Salient Cues and Complexity
82 Pages Posted: 12 Nov 2020 Last revised: 5 Dec 2020
Date Written: December 4, 2020
Economic decisions are often influenced by "salient cues" that stand out in the choice context and attract attention. Intuitively, through channeling attention to a subset of the relevant information, salience thereby reduces the "dimensionality" of a decision problem. Building on this intuition, we hypothesize that people behave more consistently across differently complex problems if there is a common salient cue that guides their attention and, consequently, behavior. We experimentally test and confirm this hypothesis in the context of choice under risk: while revealed attitudes toward skewed risks — which have extreme and salient outcomes — are consistent across differently complex problems, revealed attitudes toward symmetric risks — where such a salient cue is missing — vary significantly with complexity. We provide suggestive evidence that these findings are driven by the extreme outcomes of skewed risks attracting a subject's attention and guiding choices. To rationalize our experimental results, we propose a variant of Bordalo et al.'s (2012) salience theory.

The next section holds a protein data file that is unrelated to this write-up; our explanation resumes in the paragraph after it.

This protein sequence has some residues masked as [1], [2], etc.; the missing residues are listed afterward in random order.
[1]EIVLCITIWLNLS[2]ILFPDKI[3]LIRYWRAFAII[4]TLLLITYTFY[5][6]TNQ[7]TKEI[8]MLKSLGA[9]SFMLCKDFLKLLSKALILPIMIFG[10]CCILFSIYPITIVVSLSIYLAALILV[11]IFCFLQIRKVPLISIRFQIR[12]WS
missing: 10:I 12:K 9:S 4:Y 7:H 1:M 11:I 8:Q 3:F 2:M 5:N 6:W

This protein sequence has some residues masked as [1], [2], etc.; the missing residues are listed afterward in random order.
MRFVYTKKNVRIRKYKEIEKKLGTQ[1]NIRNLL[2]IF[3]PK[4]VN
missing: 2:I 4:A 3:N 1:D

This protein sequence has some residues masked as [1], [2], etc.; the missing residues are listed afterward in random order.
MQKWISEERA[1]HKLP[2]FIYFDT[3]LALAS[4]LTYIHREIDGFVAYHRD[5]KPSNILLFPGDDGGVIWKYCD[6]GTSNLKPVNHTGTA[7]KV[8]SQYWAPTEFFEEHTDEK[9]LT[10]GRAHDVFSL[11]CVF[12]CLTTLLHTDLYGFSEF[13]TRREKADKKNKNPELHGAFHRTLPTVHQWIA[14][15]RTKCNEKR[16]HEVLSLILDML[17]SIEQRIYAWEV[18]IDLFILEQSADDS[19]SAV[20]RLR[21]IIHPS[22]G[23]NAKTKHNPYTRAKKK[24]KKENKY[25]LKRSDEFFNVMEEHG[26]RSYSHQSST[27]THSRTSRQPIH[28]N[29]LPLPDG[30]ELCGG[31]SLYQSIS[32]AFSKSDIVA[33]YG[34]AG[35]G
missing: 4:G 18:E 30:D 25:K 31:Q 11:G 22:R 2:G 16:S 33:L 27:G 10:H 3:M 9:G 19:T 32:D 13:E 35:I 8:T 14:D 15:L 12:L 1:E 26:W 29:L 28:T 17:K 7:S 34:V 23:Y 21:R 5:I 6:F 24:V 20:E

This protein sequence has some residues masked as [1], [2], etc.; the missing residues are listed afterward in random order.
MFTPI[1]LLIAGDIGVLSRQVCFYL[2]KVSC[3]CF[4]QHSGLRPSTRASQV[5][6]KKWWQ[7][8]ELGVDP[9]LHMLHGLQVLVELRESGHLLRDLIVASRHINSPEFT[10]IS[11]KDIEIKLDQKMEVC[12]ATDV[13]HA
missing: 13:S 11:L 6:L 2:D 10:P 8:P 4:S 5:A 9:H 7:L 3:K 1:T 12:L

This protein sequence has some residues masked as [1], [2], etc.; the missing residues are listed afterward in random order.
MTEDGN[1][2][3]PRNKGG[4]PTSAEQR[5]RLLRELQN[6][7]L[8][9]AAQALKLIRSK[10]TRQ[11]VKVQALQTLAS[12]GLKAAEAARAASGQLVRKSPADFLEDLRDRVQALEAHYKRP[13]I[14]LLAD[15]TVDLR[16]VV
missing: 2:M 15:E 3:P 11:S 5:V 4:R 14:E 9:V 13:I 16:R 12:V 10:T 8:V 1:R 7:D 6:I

Keywords: Salience, Complexity, Skewness, Portfolio Selection, (Naive) Diversification
JEL Classification: D81
Suggested Citation: Suggested Citation